Yesterday brought the fifth-annual Unconferenz, held at Kapiolani Community College. The event is a great grass-roots geek gathering, and one that has developed a reputation over the years of fostering connections and sparking ideas that have gone on to create real change in the local tech community.
This year’s Unconferenz was also an official stop on the nationwide “Code Across America” calendar, and it was also the host of Ignite Honolulu 3, a fun, fast-paced presentation format that pushes people to share their passions in a creative way.
Nearly 100 local designers, developers, activists, educators, thinkers, and simply curious people came together to spend a Saturday exploring current, relevant, and interesting topics ranging from mobile app development to 3-D printing to design thinking.
At last year’s Unconferenz, the seeds were planted to bring the “coworking” movement to Honolulu. Since then, three creative spaces have popped up, prompting a “Coworking Summit” at this year’s event to share how things are going, and what’s coming next.
There was also an e-democracy track of sorts, including an organizational meeting for the Hawaii Innovation Alliance. With so much policy talk on the agenda, we were glad to see local government representatives turn up, including Rep. Gene Ward, Rep. Kymberly Pine, and Rep. Heather Giuni.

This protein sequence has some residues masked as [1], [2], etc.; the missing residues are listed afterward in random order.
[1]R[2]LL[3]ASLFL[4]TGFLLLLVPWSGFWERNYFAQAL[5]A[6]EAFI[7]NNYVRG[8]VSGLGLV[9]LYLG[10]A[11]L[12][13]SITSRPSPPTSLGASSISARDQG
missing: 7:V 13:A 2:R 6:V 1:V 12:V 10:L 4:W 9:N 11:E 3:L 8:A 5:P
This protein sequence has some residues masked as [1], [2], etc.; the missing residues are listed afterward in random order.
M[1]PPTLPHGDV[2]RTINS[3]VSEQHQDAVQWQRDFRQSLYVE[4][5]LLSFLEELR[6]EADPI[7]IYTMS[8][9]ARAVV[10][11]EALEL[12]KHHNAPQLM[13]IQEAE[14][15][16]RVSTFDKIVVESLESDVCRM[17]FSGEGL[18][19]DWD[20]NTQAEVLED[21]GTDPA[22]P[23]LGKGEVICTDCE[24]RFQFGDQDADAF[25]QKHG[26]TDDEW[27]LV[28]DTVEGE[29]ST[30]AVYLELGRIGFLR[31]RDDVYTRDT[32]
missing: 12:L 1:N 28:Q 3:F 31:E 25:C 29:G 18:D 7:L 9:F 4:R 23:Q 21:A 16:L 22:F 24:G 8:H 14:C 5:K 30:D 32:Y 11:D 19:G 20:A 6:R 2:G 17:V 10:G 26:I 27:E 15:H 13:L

We were also fortunate to have the participation of the three Code for America Fellows assigned to Honolulu: Sheba Najmi, Diana Tran, and Mick Thompson.
Perhaps most notably, though, the Unconferenz drew Code For America founder and executive director Jennifer Pahlka, who spoke first-hand about the mission and work of her organization, and Tim O’Reilly, founder and CEO of O’Reilly Media, the world’s biggest publisher of computer books.
O’Reilly is credited with popularizing the term “Web 2.0.” People at O’Reilly’s company are credited with creating the Ignite format. In fact, the Unconferenz was inspired by Foo Camp and BarCamps, which also have roots in O’Reilly’s empire.
Obviously, it was especially meaningful and inspiring to have Tim O’Reilly there, and even participate in Ignite Honolulu.
The Unconferenz is the brainchild of Burt Lum, my friend and frequent partner in geeky shenanigans. But each year I’ve pitched in to help organize the event. This year I helped put together the Ignite session (with the help of Ignite Honolulu’s Christine Koroki and Chris Ota), and even designed the T-shirt.
But one of the best parts of Unconferenz is how all of the participants play an active part in running it, from choosing the day’s topic mere moments before the first session to cooperatively guiding each discussion (eschewing keynotes, panels, and other talking heads). And at the end of each Unconferenz, I can’t help but wonder which new ideas we discussed will also have grown and evolved into something real… and that we’ll get an update on at Unconferenz 2013.